“They that were foolish took their lamps, and took no oil with them” Matthew 25.3
This parable has many sides and aspects. It is prophetical; it is also practical. It suits all ages, but especially the last days. It suits the world, but specially the church of God; “if the righteous scarcely be saved, where shall the ungodly and the sinner appear.” It is searching and sifting; it is also quickening and comforting. It suits us well in these days of profession and fashionable religion and religiousness.
It divides the church into two classes,the wise and the foolish wise in God’s sight, not man’s; foolish in God’s sight, not man’s. Thus it is not a parable for the heathen, as if they only were foolish; nor for the profligate, as if they only were foolish; nor for the infidels, as if they only were foolish. But for the church. It comes in to the inner circle of Christian profession, and sifts it, divides it. Let it sift us and test us. Better to be weighed and found wanting now than hereafter. Better to be undeceived now than when it is too late. Let us notice,
I. The points of likeness between the two classes. (1.) They get the same name, virgins; (2.) they wear the same dress; (3.) they are on the same errand; (4.) they have both lamps; (5.) they have both vessels; (6.) they both slumber and sleep. They have thus many features in common. Man could not discern the difference, at least for the time. The peril of mere externalism is that which our Lord points out here. No doubt there must be externalism. Religion must have an outside as well as an inside. The lamp must not only have oil, but it must burn: the external must indicate the internal. And we may say that our Lord intimated the necessity of a thorough consistency and completeness in the outward religious life of a man, so that as a fair external is no excuse for internal unsoundness or incompleteness, so a sound internal is no excuse for an inconsistent life. Our Lord, then, here depicts, (1.) a complete externalism; (2.) a beautiful externalism; (3.) a deceptive externalism; (4.) a prolonged externalism; (5.) an unavailing externalism. Up to a certain point in a man’s life, or character, or religion, externalism may avail; but beyond that it gives way; it breaks down; it exhibits its unprofitableness. This externalism may not always be hypocrisy, but it is imitation. It is not the flower in its natural color and growth, but painted, artificial. Let us watch against an artificial life, and an artificial religion. What does it profit now? what will it profit in the day of wrath? The name, the dress, the lamp, the outward show, will all go for nothing in that day of universal discovery and detection.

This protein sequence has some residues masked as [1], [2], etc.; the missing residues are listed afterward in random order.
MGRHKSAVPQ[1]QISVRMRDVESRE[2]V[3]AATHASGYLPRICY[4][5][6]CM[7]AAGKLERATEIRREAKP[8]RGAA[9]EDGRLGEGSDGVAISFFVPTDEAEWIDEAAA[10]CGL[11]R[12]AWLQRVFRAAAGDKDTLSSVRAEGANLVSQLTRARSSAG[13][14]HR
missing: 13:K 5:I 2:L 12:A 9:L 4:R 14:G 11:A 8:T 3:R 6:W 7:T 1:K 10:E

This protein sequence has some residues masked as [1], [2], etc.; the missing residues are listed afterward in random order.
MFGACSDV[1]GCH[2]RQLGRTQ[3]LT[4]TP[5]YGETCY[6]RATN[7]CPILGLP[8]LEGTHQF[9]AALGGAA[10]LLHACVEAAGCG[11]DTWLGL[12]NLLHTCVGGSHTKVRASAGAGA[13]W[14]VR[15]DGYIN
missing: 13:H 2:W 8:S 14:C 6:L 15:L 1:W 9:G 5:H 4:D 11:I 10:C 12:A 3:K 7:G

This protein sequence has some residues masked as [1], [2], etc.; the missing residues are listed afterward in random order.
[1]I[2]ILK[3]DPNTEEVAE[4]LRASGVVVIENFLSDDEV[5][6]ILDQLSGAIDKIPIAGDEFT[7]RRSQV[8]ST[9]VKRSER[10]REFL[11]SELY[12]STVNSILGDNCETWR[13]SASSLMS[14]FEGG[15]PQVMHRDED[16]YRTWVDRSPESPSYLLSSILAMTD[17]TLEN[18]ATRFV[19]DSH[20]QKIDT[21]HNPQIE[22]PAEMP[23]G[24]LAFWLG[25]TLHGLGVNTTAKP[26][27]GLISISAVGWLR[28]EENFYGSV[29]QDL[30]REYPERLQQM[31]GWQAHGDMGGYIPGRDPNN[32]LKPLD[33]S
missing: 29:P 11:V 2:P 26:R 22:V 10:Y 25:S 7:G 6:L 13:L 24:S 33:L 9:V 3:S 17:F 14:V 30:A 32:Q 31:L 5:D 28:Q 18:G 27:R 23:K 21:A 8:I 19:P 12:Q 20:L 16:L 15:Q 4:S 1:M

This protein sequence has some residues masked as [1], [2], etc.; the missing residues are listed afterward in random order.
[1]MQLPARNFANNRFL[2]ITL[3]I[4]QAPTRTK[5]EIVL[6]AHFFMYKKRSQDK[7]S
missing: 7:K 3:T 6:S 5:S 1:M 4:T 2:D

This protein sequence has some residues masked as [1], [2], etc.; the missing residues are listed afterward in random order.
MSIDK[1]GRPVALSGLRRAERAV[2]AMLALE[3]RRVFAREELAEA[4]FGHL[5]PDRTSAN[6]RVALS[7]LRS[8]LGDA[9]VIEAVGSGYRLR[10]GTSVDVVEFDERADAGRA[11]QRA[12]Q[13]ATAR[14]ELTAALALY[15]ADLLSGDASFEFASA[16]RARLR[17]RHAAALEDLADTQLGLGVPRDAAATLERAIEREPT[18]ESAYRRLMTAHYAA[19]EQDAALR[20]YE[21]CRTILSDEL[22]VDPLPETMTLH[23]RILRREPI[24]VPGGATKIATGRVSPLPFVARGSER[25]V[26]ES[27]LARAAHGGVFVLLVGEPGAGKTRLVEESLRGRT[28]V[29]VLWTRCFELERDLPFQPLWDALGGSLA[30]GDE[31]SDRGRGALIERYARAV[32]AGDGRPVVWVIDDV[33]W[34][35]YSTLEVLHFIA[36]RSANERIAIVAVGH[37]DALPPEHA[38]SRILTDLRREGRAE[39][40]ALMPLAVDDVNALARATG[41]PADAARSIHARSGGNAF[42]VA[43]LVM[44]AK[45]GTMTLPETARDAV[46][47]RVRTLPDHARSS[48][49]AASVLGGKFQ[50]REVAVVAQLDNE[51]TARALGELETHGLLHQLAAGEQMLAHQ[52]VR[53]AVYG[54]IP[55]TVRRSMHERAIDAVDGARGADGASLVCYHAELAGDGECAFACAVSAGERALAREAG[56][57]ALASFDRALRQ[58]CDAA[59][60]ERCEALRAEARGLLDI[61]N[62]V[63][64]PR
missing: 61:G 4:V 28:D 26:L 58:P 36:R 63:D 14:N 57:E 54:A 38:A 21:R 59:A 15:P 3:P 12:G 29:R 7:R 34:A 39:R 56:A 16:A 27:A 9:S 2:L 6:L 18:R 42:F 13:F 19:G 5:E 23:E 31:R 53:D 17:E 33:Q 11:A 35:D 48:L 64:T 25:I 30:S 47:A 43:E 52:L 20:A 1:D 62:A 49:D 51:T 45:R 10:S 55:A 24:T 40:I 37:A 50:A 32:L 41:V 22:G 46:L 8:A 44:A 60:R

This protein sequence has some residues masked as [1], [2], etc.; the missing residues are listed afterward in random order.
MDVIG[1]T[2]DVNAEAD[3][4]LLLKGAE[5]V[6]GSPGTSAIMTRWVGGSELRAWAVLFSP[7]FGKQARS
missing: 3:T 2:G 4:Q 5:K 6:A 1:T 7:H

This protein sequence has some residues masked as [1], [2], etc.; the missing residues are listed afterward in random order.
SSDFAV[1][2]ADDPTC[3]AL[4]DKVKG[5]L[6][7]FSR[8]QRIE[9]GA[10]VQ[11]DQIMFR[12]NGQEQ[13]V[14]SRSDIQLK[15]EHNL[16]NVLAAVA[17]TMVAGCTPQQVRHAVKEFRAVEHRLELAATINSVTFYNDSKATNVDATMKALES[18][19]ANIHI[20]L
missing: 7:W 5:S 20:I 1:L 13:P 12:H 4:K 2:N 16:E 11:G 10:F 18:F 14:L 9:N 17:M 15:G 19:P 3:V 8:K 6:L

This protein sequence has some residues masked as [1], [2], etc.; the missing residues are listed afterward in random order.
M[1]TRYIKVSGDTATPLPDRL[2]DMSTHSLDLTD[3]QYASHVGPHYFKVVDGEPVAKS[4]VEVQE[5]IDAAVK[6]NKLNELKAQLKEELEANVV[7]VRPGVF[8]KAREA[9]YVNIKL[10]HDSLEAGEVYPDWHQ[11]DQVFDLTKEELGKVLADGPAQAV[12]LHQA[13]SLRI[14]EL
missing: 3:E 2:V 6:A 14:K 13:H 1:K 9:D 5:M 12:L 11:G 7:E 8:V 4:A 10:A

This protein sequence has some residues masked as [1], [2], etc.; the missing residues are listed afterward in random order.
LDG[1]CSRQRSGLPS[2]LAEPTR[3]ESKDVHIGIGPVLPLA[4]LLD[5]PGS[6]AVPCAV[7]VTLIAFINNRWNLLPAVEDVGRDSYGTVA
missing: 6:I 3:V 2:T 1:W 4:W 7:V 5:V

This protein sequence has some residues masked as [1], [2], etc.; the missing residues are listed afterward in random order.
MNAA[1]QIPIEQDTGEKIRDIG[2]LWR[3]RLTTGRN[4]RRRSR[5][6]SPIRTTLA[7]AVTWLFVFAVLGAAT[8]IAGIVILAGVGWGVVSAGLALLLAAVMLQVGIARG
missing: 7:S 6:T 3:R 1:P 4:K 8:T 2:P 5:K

II. The points of unlikeness. Though in most respects they were all alike, yet there was a difference. It was within; it was imperceptible from without; it could only be discovered when the bridegroom came. Up till then all were completely similar. Only then the want came out in the foolish. There was it seen who were wise, and who were foolish. That day is the day of certain and unerring detection. It is the day of weighing in the balances! It is the separation of the false from the true.